Mario Toneguzzi, based in Calgary, has more than 40 years experience as a daily newspaper writer, columnist, and editor. He worked for 35 years at the Calgary Herald covering sports, crime, politics, health, faith, city and breaking news, and business. He is the Senior News Editor with Retail Insider in addition to working as a freelance writer and consultant in communications and media relations/training. Mario was named as a RETHINK Retail Top Retail Expert in 2024.


Please enter your comment!
Please enter your name here

More From The Author



Subscribe to the Newsletter


* indicates required

Related articles

Waterworks Food Hall to Open in Downtown Toronto Next Month, Showcasing 20 Gourmet Vendors in Historic Location [Interview/Photos]

The highly anticipated food hall on Richmond Street will span 55,000 square feet and will add more food and beverage competition in the downtown core with a range of hand-picked specialty vendors.

Bluenotes Launches ‘Unplug’ Activewear Shop-in-Shops in Stores Across Canada [Interview/Photos]

It's the first activewear line for the Canadian retailer, with dedicated shop-in-stores being part of a segment that is growing rapidly.

A Grocer Code of Conduct Could have Prevented Canada’s Bread Cartel [Op-Ed]

Sylvain Charlebois says that the grocer code aims to curb illegal activities that would make it tougher to orchestrate such schemes.

From Barbie to Thomas the Tank Engine: How Toy and Entertainment Brands are Adapting to Generation Alpha [Op-Ed]

A new more 'woke' generation means that toys and entertainment deemed acceptable in the past are no longer desirable to a new set of consumers.

Anatomy of a Leader: Dave Minnett, CEO of Edo Japan

Minnett discusses how his education and early years at Molson led him into different business avenues before landing at Edo in 2016, where he's implementing change.

Downtown Banff Welcomes New Mountain Warehouse Store Amidst National Expansion [Photos]

The UK-based outdoor retailer operates 43 stores in Canada, making it the second-largest market outside of the UK. The Banff Mountain Warehouse is next to a former Hudson's Bay that will see Arc'teryx open there next year.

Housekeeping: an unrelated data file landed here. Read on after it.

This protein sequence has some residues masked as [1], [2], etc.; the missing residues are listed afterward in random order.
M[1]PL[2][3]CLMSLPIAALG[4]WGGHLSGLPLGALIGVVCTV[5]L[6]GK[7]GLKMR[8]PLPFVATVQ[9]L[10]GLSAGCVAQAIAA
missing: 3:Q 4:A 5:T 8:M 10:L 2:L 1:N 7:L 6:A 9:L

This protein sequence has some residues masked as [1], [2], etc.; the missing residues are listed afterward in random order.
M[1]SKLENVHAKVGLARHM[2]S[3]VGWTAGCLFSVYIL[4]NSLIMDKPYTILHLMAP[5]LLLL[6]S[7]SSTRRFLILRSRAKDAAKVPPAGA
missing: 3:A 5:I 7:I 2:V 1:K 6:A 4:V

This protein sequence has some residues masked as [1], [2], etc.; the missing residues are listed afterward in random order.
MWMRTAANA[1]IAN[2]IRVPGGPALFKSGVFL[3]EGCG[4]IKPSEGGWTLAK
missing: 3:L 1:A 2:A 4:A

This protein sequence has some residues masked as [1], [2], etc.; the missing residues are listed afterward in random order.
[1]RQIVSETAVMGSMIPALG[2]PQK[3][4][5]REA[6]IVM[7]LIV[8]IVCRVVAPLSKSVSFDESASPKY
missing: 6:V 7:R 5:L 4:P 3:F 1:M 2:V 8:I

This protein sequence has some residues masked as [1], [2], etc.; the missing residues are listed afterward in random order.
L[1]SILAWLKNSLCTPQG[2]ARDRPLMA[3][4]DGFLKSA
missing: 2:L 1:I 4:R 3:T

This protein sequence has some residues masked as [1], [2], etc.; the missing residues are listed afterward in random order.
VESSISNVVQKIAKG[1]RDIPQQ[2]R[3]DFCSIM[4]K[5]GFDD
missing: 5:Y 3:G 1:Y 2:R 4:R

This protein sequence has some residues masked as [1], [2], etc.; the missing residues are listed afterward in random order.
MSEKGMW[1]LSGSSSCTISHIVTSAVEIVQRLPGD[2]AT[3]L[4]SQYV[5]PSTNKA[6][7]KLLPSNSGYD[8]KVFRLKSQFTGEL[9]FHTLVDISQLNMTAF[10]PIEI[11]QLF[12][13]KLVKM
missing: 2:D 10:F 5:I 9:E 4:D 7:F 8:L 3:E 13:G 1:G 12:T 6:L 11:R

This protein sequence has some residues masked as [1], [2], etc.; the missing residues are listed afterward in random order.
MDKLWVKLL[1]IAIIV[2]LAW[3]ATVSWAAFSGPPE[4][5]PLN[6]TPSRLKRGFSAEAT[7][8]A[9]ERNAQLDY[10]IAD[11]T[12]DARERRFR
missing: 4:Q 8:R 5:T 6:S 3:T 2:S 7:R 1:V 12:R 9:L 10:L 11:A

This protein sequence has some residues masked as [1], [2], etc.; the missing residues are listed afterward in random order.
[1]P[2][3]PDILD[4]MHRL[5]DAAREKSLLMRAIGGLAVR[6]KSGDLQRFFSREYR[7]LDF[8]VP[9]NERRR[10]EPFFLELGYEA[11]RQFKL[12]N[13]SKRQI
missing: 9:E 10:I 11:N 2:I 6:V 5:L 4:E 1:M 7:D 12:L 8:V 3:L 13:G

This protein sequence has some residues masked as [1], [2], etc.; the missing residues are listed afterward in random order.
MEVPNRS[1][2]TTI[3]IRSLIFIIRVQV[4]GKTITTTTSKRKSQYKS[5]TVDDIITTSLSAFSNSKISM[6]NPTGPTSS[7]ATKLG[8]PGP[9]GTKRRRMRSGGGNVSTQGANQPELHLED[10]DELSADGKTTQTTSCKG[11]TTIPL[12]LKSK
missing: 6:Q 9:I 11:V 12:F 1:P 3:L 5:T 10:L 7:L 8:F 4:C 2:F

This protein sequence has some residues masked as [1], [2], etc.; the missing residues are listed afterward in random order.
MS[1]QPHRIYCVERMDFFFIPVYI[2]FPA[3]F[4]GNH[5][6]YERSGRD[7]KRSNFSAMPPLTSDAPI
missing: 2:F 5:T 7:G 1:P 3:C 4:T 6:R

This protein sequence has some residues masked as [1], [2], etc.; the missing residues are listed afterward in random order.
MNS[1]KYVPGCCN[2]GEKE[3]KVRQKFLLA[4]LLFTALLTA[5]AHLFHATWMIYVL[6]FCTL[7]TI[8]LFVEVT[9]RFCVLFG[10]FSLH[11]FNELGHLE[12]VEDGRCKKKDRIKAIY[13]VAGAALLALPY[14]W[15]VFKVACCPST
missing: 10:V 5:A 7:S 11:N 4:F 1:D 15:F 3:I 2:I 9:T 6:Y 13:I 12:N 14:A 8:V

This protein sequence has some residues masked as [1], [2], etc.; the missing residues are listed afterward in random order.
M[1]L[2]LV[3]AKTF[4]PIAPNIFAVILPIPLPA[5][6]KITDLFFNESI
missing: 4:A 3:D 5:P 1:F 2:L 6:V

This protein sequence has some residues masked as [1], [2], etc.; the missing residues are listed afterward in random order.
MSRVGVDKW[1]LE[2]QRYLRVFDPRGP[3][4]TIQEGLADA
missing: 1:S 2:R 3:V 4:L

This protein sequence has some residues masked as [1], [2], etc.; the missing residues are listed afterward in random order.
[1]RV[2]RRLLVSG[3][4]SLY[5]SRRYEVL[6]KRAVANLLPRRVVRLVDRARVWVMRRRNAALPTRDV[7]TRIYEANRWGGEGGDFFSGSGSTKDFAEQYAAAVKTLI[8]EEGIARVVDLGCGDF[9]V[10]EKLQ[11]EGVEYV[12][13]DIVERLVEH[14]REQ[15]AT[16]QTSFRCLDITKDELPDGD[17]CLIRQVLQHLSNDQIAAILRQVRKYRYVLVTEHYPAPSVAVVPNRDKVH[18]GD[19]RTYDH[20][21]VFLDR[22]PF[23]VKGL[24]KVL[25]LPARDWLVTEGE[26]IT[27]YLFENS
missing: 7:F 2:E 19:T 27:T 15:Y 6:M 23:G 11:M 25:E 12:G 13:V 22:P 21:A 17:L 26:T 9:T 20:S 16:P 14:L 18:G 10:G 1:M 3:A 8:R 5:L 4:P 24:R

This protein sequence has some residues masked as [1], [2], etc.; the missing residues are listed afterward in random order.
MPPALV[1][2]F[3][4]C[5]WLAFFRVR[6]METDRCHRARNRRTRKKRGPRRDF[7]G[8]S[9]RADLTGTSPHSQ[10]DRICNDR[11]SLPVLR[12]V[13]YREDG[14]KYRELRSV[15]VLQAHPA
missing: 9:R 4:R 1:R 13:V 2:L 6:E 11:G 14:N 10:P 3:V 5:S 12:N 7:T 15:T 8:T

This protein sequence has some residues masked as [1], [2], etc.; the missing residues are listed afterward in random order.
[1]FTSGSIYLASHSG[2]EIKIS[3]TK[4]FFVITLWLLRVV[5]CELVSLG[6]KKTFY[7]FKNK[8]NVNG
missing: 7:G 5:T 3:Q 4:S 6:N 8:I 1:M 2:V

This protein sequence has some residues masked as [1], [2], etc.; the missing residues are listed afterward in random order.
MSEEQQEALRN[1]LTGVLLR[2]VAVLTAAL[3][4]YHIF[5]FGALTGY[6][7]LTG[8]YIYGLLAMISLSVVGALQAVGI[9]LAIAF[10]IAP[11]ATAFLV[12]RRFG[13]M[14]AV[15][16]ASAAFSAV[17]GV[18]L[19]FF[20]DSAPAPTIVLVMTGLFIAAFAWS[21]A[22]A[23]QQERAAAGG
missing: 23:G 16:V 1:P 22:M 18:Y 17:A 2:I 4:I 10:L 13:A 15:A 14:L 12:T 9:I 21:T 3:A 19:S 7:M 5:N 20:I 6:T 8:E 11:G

Mandated $20/hour Living Wage Could Drive 600,000 Canadian Small Businesses to Closure, Warns CFIB Report [Interview]

CFIB policy analyst says that governments are setting these wages with no anchor in economic reality, while impacting thousands of small businesses already struggling.

Stokes Inc. Invests in Store Renovations and New Gift Line to Reinforce Market Presence [Interview]

The Canadian retailer of kitchenware, tableware, and homeware is upgrading its operations after a pandemic restructuring, including enhancing the online and in-store experience while launching new products.

How Big Food Companies Can Do More to Create Healthier Food Environments [Op-Ed]

A team of researchers wanted to understand the commitments companies have made to create healthier food environments in Canada, and to see if things had improved since an earlier 2018 study.

Canadian Custom Clothing Brand ‘Surmesur’ Expanding with New Locations, and Partnership with NHL Coaches’ Association [Interview]

The Quebec-based custom suit and clothing brand has grown significantly since the pandemic, with new and relocated showrooms and successful partnerships including making suits for NHL coaches.

Toronto’s Waterfront BIA Releases Comprehensive Report to Boost District’s Vibrancy and Retail Experience [Feature]

The report contains an overview of the planning context and best practices relevant to the area, a built-form review of existing commercial spaces, research summarizing the current retail conditions, and the results of surveys conducted with waterfront business owners, residents, and visitors.

Vestis Fashion Group Relocates ‘Weekend by Max Mara’ Storefront at Metropolis at Metrotown [Photos] 

The beautiful new store features a 40-foot facade, and is part of a Vancouver-based luxury brand conglomerate that created the highest saturation of Max Mara stores in North America